Dame Sheila McKechnie
Sheila McKechnie, who has died aged 55, was one of the original gang of high profile union safety figures that emerged in the 1970s and had a dramatic impact on workplace health and safety. Although she is best known for her role as director of homeless charity Shelter and then of the Consumers Association, a post she held until her death, Sheila first came to prominence as a national union health and safety officer, working for the ASTMS union from 1976 to 1985. Whilst at ASTMS (later MSF, now part of AMICUS) she ran effective campaigns on neglected workplace health issues including carbon disulphide and heart disease, workplace carcinogens including cytotoxic drugs, reproductive health risks and on women's occupational health and safety, and had played a part in the development of a national network of informed and trained workplace safety reps. She was awarded an OBE in 1995 and became a dame in 2001.
A report has thrown doubts on a key test used by Australias State Rail to measure train driver vigilance and attention. The Safe Concentration and Attention Test (SCAAT) has been used by State Rail as a part of a psychometric testing programme, given to safety critical employees. However, registered psychologist Winston Horne has called for State Rail to conduct more research on how it conducts psychometric assessments of employees. 'As a test of vigilance it's not too wonderful,' says Horne, one of the reports authors. 'There is no published research available.' The report concluded there is 'a lack of evidence that it does predict driver vigilance, concentration and attention.' It is also critical of another part of the psychometric testing package, the Mackworth Clock test. 'There is no evidence that the test can predict, with any accuracy, driver propensity for train accidents and it would seem that the test may unfairly discriminate against older train drivers who, while still being capable of driving trains safely, may not react as quickly.' Earlier this week, a plan to force 1,000 tax office staff to undergo aptitude and psychological testing was blocked by the Australian Industrial Relations Commission.
The number of deaths from Decembers gas drilling accident in south-west China has risen to 243, the official Xinhua news agency has said. It adds another 396 people are still receiving medical attention, 27 in a critical condition, after Chinas worst industrial accident. The leak occurred on 23 December 2003 near the city of Chongqing. An explosion at a well released natural gas and hydrogen sulphide over the mountainous area - described by Chinese media as a 'zone of death.' More than 9,000 people were treated for injuries and more than 60,000 were evacuated. 'This was an accident due to negligence,' Sun Huashan, deputy director of the State Administration for Work Safety, said on state television. 'Those people who were responsible will be dealt with.' China is notorious for its dangerous working conditions. An average of more than 10,000 people a month died in work-related accidents from January to September last year. That figure is a 9 per cent rise from the same period in 2002 - despite a government campaign to improve work safety conditions.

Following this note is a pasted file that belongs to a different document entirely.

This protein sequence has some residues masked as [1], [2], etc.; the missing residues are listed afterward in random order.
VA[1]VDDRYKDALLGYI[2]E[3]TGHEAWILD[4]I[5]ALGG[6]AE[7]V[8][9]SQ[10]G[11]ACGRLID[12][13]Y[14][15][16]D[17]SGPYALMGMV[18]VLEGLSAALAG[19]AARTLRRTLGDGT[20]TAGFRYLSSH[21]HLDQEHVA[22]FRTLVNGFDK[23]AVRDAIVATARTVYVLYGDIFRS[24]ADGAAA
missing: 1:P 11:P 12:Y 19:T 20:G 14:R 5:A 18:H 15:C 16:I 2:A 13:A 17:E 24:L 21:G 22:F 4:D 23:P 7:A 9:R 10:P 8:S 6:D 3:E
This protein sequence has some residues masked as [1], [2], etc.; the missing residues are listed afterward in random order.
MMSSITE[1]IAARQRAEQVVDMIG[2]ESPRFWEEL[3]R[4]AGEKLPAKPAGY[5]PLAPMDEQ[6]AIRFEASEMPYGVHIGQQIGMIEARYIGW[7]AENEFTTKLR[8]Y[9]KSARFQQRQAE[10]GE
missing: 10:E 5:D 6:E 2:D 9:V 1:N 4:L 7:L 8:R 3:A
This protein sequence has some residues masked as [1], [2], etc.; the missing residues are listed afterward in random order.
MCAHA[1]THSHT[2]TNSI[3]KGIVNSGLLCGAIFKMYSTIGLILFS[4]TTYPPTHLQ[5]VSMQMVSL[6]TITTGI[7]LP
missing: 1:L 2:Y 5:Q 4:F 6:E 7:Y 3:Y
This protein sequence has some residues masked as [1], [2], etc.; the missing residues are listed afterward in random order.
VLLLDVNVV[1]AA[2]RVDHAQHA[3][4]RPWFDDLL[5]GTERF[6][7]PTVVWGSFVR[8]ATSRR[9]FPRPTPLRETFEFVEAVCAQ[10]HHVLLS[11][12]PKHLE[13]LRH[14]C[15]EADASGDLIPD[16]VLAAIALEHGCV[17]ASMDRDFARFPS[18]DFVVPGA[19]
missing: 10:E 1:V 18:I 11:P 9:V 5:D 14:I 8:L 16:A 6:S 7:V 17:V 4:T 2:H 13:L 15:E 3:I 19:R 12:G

The global asbestos industrys desperate and dirty campaign to save its deadly product ( Risks 133 ) has suffered two massive blows. A national ban has taken effect in Australia and India, one of the industrys top targets, has announced it to end asbestos mining because of health concerns. Under Australias new law, which took effect from the start of the year, it is now illegal to use, re-use or sell any products containing asbestos, including automotive brake pads and gaskets. The Indian government announced in December 2003 it would not grant any new asbestos mining licences. In a written reply in the Lok Sabha, the lower house of parliament, Minister for Mines Ramesh Bais said: 'In view of the hazardous effect of asbestos mining on health, the government has decided not to grant any new lease for mining of asbestos and minerals found along with asbestos.' He added that the government would not renew existing asbestos licences, but said imports of white asbestos would continue. The issue remains highly contentious in India, which is seen as a key market by the Canadian asbestos industry. Campaigners and medical experts who have opposed asbestos use have faced harassment and victimisation ( Risks 120 ). One prominent occupational health academic who angered pro-asbestos lobbyists was subsequently told his contract would not be renewed.